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Heaviest crop damage is north of Quad-Cities

Heaviest crop damage is north of Quad-Cities

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Because of violent winds in Monday's storm that blew across much of the Midwest, as many as 10 million acres of corn in Iowa is no longer standing straight like this, but lodged near or onto the ground. That position will decrease yield and, more significantly, make it extremely difficult for farmers to harvest what corn there is.

Midwest farm crops took heavy losses in Monday's violent derecho wind storm, with the most damage in the Quad-City region appearing to have occurred to corn along the U.S. 30 corridor north of the metro area. Damage also is worse in Iowa than Illinois.

Logan Lyon, an agriculture risk specialist with Lee Agency, a Muscatine-based insurance company operating in 17 states, said he had heard of heavy losses in Cedar and Clinton counties.

Aerial photos show "significant crop damage closer to Cedar Rapids," he said. "It follows Highway 30 fairly closely."

State Climatologist Justin Glisan concurred, saying the middle third of the state took the brunt of the straight-line winds.

Iowa Agriculture Secretary Mike Naig termed statewide damage as "significant, severe" with negative effects on 10 million of the state's 24 million acres devoted to row crop production.

Based on conversations with counterparts in Illinois, damage in that state seems "minimal compared to what we're seeing here in Iowa," Mark Licht, assistant professor of agronomy at Iowa State University, Ames, said.

Naig added that "tens of millions" of bushels of grain in storage was damaged or destroyed. It will take time to get a clear view of the financial, crop yield and production losses, he said.

When wind flattens corn plants to the ground there is damage because that means the ear will be in contact with the ground and subject to mildew and fungus.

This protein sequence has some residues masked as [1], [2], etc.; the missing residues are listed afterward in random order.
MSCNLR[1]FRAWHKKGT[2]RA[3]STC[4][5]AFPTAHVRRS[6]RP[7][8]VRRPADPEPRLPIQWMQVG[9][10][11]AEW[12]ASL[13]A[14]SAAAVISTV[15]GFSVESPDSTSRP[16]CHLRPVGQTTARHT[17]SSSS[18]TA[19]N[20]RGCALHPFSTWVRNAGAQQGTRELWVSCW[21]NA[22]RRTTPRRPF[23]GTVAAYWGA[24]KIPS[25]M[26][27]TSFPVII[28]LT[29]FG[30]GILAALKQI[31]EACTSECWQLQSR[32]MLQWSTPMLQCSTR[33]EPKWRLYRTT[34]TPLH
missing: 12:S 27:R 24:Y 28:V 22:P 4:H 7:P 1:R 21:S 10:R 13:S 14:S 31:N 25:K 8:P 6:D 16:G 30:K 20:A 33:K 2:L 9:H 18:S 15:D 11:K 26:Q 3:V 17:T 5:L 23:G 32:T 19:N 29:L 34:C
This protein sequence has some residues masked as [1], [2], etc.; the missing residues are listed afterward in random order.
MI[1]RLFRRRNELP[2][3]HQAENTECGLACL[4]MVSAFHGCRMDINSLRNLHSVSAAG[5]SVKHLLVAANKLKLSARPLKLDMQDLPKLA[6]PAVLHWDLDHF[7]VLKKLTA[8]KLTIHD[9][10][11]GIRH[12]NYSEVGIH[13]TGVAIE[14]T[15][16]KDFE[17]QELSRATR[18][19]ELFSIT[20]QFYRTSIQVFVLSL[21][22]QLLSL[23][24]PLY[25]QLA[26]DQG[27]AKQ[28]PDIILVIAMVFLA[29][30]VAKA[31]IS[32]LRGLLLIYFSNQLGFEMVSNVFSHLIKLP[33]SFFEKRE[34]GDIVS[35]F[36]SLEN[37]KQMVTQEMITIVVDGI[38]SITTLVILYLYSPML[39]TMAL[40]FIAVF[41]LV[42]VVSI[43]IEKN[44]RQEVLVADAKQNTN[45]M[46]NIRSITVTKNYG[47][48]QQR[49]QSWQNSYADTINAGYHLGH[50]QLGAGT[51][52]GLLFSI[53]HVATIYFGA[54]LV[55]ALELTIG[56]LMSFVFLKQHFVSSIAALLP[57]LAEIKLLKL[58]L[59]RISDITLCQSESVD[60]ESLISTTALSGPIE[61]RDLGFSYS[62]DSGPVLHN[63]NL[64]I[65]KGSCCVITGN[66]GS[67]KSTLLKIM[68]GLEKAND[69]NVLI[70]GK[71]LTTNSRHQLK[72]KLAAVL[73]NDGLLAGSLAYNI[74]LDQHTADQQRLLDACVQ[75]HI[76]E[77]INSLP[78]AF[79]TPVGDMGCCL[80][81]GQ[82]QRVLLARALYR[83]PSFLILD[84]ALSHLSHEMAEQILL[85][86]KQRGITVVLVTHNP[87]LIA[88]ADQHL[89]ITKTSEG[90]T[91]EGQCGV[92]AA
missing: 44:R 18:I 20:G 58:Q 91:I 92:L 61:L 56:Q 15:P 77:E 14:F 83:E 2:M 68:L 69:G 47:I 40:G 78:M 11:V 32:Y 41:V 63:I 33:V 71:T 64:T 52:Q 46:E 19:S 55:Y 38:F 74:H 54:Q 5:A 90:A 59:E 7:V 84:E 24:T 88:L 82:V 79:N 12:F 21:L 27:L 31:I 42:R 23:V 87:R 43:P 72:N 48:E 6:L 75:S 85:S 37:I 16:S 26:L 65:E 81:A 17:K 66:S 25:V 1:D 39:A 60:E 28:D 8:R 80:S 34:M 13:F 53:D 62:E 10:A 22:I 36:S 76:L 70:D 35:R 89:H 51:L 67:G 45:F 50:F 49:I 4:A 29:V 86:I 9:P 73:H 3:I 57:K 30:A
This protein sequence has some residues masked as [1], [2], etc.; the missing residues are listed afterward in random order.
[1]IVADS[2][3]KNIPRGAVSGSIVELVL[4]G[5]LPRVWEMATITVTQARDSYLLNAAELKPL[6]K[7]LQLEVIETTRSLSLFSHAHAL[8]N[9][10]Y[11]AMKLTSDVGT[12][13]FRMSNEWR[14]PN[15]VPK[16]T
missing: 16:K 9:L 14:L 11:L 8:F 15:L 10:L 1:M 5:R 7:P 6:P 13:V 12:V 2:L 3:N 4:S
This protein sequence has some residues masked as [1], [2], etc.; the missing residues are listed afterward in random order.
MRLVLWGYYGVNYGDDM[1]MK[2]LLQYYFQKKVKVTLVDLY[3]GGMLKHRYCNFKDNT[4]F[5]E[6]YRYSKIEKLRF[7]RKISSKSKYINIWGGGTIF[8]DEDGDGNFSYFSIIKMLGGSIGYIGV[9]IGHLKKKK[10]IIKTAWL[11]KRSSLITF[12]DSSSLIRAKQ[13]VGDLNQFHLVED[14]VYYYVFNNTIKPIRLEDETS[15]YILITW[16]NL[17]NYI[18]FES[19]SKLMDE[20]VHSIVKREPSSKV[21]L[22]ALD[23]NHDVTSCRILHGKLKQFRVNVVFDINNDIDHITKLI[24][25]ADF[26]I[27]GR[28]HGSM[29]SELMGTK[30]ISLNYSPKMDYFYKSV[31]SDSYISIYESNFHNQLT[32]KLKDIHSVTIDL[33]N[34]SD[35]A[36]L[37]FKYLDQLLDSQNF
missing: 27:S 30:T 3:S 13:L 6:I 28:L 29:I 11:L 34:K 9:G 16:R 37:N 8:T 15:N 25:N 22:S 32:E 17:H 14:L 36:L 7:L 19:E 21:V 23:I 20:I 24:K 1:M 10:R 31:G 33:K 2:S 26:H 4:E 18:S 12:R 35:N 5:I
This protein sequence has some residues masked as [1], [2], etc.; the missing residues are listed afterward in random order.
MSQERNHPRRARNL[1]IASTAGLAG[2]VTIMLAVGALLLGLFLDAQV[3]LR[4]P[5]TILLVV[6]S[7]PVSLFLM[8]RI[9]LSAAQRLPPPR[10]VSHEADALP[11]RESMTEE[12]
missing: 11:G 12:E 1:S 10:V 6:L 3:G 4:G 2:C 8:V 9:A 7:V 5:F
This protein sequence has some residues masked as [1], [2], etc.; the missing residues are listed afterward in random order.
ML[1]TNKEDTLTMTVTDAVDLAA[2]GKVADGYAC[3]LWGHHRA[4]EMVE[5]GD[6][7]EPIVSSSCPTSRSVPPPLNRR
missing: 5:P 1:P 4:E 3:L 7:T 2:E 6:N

"Virtually half of the ear could be spoiled," Lyon said.

But even more importantly, corn plants lying on the ground are difficult, if not impossible, to harvest, Virgil Schmitt, an agronomist for Iowa State University Extension, said.

At this time of year most of the corn plant's energy is going into producing kernels, not growing, so the stalk will not right itself, he said. "There might be some goose-necking back up, but I would not expect a lot."

"The newest corn heads (the harvesting part of a combine) do a remarkable job (of picking up corn) if the ear is close — but above — the ground," he said. "But if it is on the ground, it is not harvest-able."

Soybeans were not so damaged because they are still growing vegetatively as well as flowering, setting pods and filling the pods, all at the same time.

"They should do a halfway decent job of righting themselves," Schmitt said.

"They may look fairly gnarly, but when they drop their leaves at the end of the season, they will look good," he said.

One option for farmers with corn is to chop it into silage for cattle feed, but that is beneficial only if they have cattle.

Well over 90% of Iowa farmers carry crop insurance, "but it never makes a farmer whole," Naig said. "But it is an important safety net."

— Rod Boshart at The Gazette contributed to this report.

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